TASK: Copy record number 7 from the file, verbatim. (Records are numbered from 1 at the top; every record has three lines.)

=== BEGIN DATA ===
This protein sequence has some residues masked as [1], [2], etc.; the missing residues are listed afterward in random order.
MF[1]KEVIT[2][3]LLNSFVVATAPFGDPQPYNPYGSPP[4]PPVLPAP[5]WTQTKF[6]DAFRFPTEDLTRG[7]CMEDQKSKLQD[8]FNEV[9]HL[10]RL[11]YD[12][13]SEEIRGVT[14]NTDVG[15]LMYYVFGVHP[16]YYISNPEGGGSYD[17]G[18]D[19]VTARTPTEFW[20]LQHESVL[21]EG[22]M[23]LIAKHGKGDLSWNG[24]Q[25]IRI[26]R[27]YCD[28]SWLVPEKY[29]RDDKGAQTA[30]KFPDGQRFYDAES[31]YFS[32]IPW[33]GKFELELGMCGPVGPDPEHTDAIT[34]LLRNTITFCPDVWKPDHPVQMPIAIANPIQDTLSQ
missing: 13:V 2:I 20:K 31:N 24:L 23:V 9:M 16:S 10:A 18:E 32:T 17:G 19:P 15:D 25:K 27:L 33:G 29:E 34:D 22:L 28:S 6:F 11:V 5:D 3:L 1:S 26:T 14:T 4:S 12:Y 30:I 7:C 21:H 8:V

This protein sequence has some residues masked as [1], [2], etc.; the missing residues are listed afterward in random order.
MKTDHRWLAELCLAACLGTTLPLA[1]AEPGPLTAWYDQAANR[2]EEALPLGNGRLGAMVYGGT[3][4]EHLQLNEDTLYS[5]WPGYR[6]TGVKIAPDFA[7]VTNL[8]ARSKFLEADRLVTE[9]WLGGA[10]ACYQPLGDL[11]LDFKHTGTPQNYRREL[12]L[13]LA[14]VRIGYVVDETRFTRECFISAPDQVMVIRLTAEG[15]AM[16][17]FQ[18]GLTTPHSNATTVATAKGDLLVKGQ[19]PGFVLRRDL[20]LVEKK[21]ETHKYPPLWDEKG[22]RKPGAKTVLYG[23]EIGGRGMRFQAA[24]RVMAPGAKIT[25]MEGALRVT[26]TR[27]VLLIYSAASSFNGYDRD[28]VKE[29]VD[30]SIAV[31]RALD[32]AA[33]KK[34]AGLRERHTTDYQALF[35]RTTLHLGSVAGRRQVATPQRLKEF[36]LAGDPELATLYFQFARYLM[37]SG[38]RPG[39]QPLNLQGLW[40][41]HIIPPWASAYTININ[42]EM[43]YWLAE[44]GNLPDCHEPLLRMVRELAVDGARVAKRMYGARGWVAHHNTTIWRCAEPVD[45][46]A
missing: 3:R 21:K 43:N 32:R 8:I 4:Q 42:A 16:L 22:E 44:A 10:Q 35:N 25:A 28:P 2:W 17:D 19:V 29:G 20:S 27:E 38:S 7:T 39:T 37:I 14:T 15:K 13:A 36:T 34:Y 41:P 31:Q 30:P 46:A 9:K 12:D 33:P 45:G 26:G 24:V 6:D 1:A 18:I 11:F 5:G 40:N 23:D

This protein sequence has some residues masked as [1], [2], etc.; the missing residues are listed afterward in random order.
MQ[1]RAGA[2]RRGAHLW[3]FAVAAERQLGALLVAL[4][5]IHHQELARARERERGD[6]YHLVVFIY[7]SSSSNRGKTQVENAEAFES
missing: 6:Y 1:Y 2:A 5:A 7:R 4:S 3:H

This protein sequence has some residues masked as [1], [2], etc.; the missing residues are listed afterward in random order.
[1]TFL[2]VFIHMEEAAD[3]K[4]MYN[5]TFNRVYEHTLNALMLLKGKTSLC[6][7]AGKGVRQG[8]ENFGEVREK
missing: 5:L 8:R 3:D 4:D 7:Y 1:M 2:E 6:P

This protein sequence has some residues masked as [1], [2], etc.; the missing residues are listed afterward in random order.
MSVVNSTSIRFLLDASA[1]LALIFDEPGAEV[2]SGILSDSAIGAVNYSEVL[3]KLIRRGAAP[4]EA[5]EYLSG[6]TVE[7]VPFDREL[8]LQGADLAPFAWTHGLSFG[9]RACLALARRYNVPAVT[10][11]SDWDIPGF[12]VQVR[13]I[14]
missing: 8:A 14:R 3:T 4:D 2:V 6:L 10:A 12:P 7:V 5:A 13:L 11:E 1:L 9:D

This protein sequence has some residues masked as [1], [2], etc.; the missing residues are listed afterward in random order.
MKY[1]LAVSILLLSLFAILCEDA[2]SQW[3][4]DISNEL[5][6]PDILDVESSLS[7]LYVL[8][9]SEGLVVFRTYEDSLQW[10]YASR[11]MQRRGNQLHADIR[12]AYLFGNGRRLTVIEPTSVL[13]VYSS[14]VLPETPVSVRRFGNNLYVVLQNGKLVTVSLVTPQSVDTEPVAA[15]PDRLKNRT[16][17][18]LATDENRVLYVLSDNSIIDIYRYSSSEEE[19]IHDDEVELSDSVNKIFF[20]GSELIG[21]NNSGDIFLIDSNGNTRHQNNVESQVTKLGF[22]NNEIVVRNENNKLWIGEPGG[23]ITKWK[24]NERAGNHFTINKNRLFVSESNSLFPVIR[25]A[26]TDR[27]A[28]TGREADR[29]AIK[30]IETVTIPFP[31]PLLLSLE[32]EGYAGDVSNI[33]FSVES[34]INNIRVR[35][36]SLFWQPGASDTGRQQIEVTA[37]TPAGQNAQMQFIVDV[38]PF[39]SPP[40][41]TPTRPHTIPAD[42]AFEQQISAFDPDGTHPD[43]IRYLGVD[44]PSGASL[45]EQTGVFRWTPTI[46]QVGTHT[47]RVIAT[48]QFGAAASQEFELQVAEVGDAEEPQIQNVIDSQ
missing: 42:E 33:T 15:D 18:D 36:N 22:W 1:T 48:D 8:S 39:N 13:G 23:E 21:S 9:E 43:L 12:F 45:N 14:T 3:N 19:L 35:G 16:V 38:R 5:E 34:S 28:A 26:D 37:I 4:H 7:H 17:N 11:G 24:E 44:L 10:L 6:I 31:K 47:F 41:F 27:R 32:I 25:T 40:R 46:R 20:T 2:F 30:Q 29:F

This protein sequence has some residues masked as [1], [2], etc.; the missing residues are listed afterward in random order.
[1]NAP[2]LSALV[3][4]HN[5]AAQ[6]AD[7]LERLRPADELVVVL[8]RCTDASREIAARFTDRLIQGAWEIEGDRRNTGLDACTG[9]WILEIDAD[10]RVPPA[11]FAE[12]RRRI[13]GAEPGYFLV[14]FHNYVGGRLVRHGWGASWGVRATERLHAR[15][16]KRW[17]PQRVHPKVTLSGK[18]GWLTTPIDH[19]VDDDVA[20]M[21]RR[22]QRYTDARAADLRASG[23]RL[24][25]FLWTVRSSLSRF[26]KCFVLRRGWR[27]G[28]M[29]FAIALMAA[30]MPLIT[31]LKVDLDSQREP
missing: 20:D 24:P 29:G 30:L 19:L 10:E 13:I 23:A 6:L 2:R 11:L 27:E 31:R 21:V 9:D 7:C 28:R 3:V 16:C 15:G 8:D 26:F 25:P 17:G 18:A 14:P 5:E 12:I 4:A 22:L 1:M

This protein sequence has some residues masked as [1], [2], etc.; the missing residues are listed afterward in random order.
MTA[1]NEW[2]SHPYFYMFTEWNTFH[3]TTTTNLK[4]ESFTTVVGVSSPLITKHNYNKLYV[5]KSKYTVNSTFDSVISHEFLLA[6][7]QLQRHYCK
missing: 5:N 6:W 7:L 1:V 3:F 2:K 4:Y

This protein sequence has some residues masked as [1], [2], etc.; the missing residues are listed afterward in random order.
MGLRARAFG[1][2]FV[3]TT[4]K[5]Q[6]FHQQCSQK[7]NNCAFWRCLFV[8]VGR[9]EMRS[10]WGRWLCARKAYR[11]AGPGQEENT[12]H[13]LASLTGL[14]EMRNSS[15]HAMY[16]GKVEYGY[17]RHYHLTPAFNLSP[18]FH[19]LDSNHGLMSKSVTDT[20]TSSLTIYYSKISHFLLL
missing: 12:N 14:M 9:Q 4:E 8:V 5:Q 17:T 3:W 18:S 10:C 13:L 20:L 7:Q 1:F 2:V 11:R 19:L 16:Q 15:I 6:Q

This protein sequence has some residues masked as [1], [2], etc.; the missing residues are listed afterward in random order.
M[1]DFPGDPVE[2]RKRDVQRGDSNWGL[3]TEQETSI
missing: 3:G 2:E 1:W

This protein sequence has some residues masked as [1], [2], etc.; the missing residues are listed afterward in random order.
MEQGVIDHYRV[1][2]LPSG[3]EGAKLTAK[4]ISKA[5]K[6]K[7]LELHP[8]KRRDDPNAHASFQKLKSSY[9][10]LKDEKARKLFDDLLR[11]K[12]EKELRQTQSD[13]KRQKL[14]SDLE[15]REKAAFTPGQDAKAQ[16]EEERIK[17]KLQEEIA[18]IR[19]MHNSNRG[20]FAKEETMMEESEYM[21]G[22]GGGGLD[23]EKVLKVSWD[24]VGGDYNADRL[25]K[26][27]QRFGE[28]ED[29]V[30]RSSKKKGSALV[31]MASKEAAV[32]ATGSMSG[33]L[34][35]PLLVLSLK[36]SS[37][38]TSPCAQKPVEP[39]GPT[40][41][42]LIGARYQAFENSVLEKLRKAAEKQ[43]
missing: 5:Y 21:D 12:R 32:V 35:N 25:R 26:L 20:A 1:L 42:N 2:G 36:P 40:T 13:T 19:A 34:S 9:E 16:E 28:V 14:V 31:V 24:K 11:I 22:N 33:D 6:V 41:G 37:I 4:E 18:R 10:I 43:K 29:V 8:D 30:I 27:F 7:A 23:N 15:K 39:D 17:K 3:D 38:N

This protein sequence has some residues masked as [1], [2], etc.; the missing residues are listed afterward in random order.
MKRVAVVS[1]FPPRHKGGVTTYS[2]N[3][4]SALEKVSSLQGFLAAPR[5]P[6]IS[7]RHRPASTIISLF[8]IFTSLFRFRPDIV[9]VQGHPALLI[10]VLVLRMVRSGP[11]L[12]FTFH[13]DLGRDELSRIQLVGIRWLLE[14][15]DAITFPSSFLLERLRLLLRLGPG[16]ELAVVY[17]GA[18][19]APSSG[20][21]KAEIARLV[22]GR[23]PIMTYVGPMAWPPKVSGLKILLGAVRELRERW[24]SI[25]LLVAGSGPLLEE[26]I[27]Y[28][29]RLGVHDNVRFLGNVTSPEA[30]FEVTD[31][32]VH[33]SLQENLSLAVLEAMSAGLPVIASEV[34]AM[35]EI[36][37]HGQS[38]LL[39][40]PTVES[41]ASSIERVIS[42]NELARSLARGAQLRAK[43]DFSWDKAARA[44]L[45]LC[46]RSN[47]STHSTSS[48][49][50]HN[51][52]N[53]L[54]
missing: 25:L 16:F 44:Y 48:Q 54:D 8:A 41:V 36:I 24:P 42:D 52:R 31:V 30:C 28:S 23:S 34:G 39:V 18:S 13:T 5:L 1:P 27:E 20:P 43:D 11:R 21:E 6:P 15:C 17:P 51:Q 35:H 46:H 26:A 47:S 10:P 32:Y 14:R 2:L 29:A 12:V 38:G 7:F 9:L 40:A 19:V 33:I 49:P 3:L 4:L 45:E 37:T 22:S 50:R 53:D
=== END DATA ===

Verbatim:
This protein sequence has some residues masked as [1], [2], etc.; the missing residues are listed afterward in random order.
[1]NAP[2]LSALV[3][4]HN[5]AAQ[6]AD[7]LERLRPADELVVVL[8]RCTDASREIAARFTDRLIQGAWEIEGDRRNTGLDACTG[9]WILEIDAD[10]RVPPA[11]FAE[12]RRRI[13]GAEPGYFLV[14]FHNYVGGRLVRHGWGASWGVRATERLHAR[15][16]KRW[17]PQRVHPKVTLSGK[18]GWLTTPIDH[19]VDDDVA[20]M[21]RR[22]QRYTDARAADLRASG[23]RL[24][25]FLWTVRSSLSRF[26]KCFVLRRGWR[27]G[28]M[29]FAIALMAA[30]MPLIT[31]LKVDLDSQREP
missing: 20:D 24:P 29:G 30:L 19:L 10:E 13:I 23:A 6:L 2:R 11:L 27:E 31:R 21:V 9:D 7:C 28:R 3:V 16:C 15:G 8:D 26:F 25:P 17:G 18:A 14:P 5:E 12:I 4:A 22:L 1:M